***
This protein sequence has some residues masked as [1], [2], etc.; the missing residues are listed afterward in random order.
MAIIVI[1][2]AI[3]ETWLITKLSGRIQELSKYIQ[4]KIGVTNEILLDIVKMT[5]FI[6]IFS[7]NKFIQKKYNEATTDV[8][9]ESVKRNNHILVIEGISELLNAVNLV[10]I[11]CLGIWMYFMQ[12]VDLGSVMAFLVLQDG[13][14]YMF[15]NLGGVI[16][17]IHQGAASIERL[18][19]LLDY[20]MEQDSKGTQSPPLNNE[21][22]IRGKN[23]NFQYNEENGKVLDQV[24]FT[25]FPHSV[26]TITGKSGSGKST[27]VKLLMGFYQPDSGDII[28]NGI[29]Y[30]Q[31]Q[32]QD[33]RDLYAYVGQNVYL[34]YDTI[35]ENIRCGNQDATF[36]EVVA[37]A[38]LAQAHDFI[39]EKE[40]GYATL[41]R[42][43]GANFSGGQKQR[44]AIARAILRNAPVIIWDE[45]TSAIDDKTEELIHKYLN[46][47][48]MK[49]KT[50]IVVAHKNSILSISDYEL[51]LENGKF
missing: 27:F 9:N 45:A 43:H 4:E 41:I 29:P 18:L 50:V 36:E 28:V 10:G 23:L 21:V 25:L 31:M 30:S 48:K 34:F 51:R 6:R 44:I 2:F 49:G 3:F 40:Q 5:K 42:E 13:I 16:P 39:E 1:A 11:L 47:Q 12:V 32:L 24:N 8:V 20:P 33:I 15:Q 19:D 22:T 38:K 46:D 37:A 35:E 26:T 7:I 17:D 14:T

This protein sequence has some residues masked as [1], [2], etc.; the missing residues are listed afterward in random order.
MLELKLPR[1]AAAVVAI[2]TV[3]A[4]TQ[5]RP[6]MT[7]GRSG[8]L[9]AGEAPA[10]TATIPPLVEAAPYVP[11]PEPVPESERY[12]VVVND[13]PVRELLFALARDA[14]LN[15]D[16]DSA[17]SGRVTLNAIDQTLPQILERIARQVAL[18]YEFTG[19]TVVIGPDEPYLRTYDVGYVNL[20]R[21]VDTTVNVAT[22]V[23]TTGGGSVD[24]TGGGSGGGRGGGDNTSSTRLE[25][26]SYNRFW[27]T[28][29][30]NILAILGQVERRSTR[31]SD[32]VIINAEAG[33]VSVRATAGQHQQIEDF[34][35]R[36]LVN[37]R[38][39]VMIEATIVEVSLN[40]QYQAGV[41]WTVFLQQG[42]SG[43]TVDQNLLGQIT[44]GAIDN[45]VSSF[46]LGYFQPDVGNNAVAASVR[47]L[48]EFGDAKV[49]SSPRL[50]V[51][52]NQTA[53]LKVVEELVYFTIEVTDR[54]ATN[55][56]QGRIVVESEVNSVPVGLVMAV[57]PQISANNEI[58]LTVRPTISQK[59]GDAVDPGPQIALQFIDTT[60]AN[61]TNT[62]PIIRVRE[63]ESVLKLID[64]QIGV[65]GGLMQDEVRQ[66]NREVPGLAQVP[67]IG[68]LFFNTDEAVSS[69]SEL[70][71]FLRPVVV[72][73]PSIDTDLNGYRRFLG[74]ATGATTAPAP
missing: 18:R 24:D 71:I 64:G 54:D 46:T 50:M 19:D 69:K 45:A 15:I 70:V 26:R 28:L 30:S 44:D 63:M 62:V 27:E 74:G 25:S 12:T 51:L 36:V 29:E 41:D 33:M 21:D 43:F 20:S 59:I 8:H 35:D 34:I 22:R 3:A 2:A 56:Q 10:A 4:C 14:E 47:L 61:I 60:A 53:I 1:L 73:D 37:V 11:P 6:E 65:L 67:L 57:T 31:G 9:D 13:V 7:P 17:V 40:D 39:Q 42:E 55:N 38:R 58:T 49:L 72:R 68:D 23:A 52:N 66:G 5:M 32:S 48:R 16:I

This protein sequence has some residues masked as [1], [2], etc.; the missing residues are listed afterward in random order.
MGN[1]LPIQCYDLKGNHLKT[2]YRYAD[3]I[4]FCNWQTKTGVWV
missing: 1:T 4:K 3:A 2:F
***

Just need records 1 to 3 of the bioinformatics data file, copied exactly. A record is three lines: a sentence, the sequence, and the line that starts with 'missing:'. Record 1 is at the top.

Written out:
This protein sequence has some residues masked as [1], [2], etc.; the missing residues are listed afterward in random order.
MAIIVI[1][2]AI[3]ETWLITKLSGRIQELSKYIQ[4]KIGVTNEILLDIVKMT[5]FI[6]IFS[7]NKFIQKKYNEATTDV[8][9]ESVKRNNHILVIEGISELLNAVNLV[10]I[11]CLGIWMYFMQ[12]VDLGSVMAFLVLQDG[13][14]YMF[15]NLGGVI[16][17]IHQGAASIERL[18][19]LLDY[20]MEQDSKGTQSPPLNNE[21][22]IRGKN[23]NFQYNEENGKVLDQV[24]FT[25]FPHSV[26]TITGKSGSGKST[27]VKLLMGFYQPDSGDII[28]NGI[29]Y[30]Q[31]Q[32]QD[33]RDLYAYVGQNVYL[34]YDTI[35]ENIRCGNQDATF[36]EVVA[37]A[38]LAQAHDFI[39]EKE[40]GYATL[41]R[42][43]GANFSGGQKQR[44]AIARAILRNAPVIIWDE[45]TSAIDDKTEELIHKYLN[46][47][48]MK[49]KT[50]IVVAHKNSILSISDYEL[51]LENGKF
missing: 27:F 9:N 45:A 43:H 4:E 41:I 29:P 18:L 50:V 36:E 28:V 10:G 23:L 21:V 25:L 31:M 30:S 48:K 34:F 51:R 6:R 44:I 2:F 49:G 3:F 40:Q 5:K 42:E 13:I 16:P 39:E 1:A 11:L 47:Q 12:V 32:L 24:N 8:V 20:P 33:I 15:Q 19:D 22:T 38:K 46:D 37:A 35:E 26:T 7:I 17:D 14:T

This protein sequence has some residues masked as [1], [2], etc.; the missing residues are listed afterward in random order.
MLELKLPR[1]AAAVVAI[2]TV[3]A[4]TQ[5]RP[6]MT[7]GRSG[8]L[9]AGEAPA[10]TATIPPLVEAAPYVP[11]PEPVPESERY[12]VVVND[13]PVRELLFALARDA[14]LN[15]D[16]DSA[17]SGRVTLNAIDQTLPQILERIARQVAL[18]YEFTG[19]TVVIGPDEPYLRTYDVGYVNL[20]R[21]VDTTVNVAT[22]V[23]TTGGGSVD[24]TGGGSGGGRGGGDNTSSTRLE[25][26]SYNRFW[27]T[28][29][30]NILAILGQVERRSTR[31]SD[32]VIINAEAG[33]VSVRATAGQHQQIEDF[34][35]R[36]LVN[37]R[38][39]VMIEATIVEVSLN[40]QYQAGV[41]WTVFLQQG[42]SG[43]TVDQNLLGQIT[44]GAIDN[45]VSSF[46]LGYFQPDVGNNAVAASVR[47]L[48]EFGDAKV[49]SSPRL[50]V[51][52]NQTA[53]LKVVEELVYFTIEVTDR[54]ATN[55][56]QGRIVVESEVNSVPVGLVMAV[57]PQISANNEI[58]LTVRPTISQK[59]GDAVDPGPQIALQFIDTT[60]AN[61]TNT[62]PIIRVRE[63]ESVLKLID[64]QIGV[65]GGLMQDEVRQ[66]NREVPGLAQVP[67]IG[68]LFFNTDEAVSS[69]SEL[70][71]FLRPVVV[72][73]PSIDTDLNGYRRFLG[74]ATGATTAPAP
missing: 18:R 24:D 71:I 64:G 54:D 46:T 50:M 19:D 69:K 45:A 15:I 70:V 26:R 28:L 30:S 44:D 63:M 62:V 27:E 74:G 25:S 12:T 51:L 36:V 29:E 41:D 33:M 21:D 43:F 20:S 59:I 8:H 35:D 34:I 22:R 3:A 2:A 56:Q 10:A 4:C 14:E 47:L 61:I 60:A 53:I 1:L 73:D 37:V 11:P 6:E 65:L 67:L 57:T 31:G 9:D 13:V 7:P 17:V 40:D 39:Q 42:E 55:N 38:R 58:T 49:L 72:R 68:D 23:A 52:N 66:G 5:M 32:S 48:R 16:I

This protein sequence has some residues masked as [1], [2], etc.; the missing residues are listed afterward in random order.
MGN[1]LPIQCYDLKGNHLKT[2]YRYAD[3]I[4]FCNWQTKTGVWV
missing: 1:T 4:K 3:A 2:F